No boundaries for a city were discussed. After the meeting it wasn’t clear who wanted a city, where that movement might start and what communities it might include. It was obvious that Monday’s meeting was the very beginning of a difficult process that might seek to organize swaths of residents and communities into a collective enterprise. But, this area, the North Druid Hills-Briarcliff area (or the Lakeside-Emory-Northlake area or whatever else you choose to call it), has existed for so long officially as unincorporated DeKalb County.
One resident, a marketing executive, said one of the most important questions that needs to be answered is, at its heart, about branding: “Where do we live right now?”
It’s a question that doesn’t appear to have vexed the many residents who have organized into nearby cities recently such as Brookhaven, Dunwoody and Sandy Springs, areas that arguably had clearer identities before they became cities.
But Millar, of Dunwoody, said it was important to look at what residents could get out of cityhood.
“When I think of North Druid Hills, this area, I think of preservation. I think of zoning,” he said. “When something goes wrong, you’ve got someone down the street you can complain to.”
Millar, Taylor and Weber also sought to dispel assumptions about cityhood – things that might drive some residents to want it in the wrong way. For instance:

  • The chances of a city getting its own school district are almost nill, Taylor said. No matter what, most of your property taxes will still continue to go to the DeKalb County School System.
  • Starting a city doesn’t mean you’re seceding from the county. You will most likely continue to pay for some county services such as water and sewer and garbage collection. About 80 percent of tax revenues will continue to go to the county, Millar said: “When cities are created, people are still part of Dekalb County.”
  • It’s a difficult battle and a slog of a process. And if you can get cityhood approved by the legislature, the residents still have to vote in favor of it.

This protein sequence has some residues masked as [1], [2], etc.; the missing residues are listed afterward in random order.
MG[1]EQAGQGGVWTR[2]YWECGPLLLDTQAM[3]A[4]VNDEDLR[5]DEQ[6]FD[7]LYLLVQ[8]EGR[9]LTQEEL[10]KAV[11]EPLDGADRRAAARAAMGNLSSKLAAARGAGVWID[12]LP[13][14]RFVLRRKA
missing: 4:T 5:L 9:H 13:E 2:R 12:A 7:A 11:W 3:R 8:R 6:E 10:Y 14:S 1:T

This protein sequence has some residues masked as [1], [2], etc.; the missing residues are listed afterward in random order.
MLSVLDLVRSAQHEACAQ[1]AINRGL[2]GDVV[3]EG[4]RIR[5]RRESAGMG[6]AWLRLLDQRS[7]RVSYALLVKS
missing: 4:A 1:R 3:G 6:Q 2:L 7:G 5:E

All of this is also separate from a movement to create a City of DeKalb, which is the subject of a study committee in the legislature. Millar said he thinks it’s nearly impossible that would happen, and no legislation proposing it would make it off the floor of the House or Senate.
A number of residents expressed frustration that the meeting had no one speaking against cityhood. Although Jeff Rader, DeKalb County’s District 2 commissioner who has spoken against cityhood before, was at the meeting, he left early before making any remarks.
“You have shown us quite simply that you’re all pro-city,” one  resident shouted as a woman explained that any new city needs a  significant amount of commercial or industrial property to finance a  city without over-taxing residents. “Let’s move on to another question.”
Kevin Levitas, a former DeKalb state represenative who represented Briarcliff Woods, said at the next meeting he organizes, speakers opposing cityhood would be invited to speak. He said he was shooting for Nov. 29 as a tentative date.
No packets or heavily detailed information about cityhood was handed out. Millar, Taylor and Weber offered mostly anecdotes and general reflections on what it took to get cities started in Dunwoody and Brookhaven. Millar, for instance, said Dunwoody had 90 days to organize a police force for the city, once voted approved it – a Georgia record, he said.
“Even when these cities are created, they still have warts, believe me,” he said.
Another resident said everyone in the room needed to consider the idea for themselves and not be pushed by state legislators.
“There’s a lot of great reasons to have a city. But if you want to start a city, the leadership needs to come from you, not from state legislators,” he said.
But that sort of leadership hasn’t emerged yet.
“We don’t need to know how to [become a city] until we know why to do it,” another resident said.
What is your take on this movement? Add your comment below.
For more information, check out these links:
http://northdruidhills.patch.com//articles/curious-residents-ponder-cityhood-in-oak-grove
http://northdekalbcity.blogspot.com/
http://theotherbrookhaven.blogspot.com/